23 September 2013 — A study has found global abatement of greenhouse gas emissions could save between 1.4 and three million premature deaths in the year 2100.
The report, Co-benefits of mitigating global greenhouse gas emissions for future air quality and human health, published in Nature Climate Change, found that improved air quality had been underestimated in studies of how reductions in greenhouse gas emissions decreased co-emitted air pollutants.
The researchers said previous studies had analysed air pollution-related mortality as a near-term and local effect, with little attention to international transport of air pollutants, long-term changes in human populations and the indirect influence of climate change on air quality.
The new, comprehensive analysis has used global modelling methods, likely future scenarios and newly affirmed relationships between chronic mortality and exposure to particulate matter and ozone to find that 0.3–0.7 million premature deaths could be avoided in 2030, of which two-thirds would be in China.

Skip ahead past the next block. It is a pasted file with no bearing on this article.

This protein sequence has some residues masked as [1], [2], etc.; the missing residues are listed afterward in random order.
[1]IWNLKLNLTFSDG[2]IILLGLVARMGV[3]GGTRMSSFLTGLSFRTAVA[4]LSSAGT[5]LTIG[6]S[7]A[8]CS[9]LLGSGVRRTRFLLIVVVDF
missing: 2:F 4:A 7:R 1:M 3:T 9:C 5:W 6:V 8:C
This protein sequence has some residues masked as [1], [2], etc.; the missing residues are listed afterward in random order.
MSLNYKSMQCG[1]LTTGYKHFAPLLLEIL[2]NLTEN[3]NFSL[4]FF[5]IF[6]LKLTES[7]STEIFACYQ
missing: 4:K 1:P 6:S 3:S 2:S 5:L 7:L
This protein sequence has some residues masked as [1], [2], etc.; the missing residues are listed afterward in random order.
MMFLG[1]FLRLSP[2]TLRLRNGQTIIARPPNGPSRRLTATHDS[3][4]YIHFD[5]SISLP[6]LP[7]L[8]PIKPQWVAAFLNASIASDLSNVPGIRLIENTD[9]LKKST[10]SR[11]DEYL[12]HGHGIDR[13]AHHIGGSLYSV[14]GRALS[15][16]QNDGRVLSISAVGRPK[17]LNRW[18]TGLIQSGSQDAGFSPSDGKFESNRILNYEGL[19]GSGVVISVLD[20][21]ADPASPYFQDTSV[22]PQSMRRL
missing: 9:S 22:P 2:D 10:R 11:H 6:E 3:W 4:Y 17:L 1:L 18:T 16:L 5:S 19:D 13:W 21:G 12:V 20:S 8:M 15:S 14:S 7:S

By mid-century, 0.8–1.8 million premature deaths could be avoided in a single year, and 1.4–3 million by 2100.
The authors also estimated the monetary value of avoided deaths for each tonne of CO2 abated, and found a global average of between US$50 and $380.
This value exceeded previous estimates and is higher than marginal greenhouse gas reduction costs by 2030 and 2050.
This result suggests that climate mitigation is financially worthwhile even aside from the benefits of slowing down changes in climate.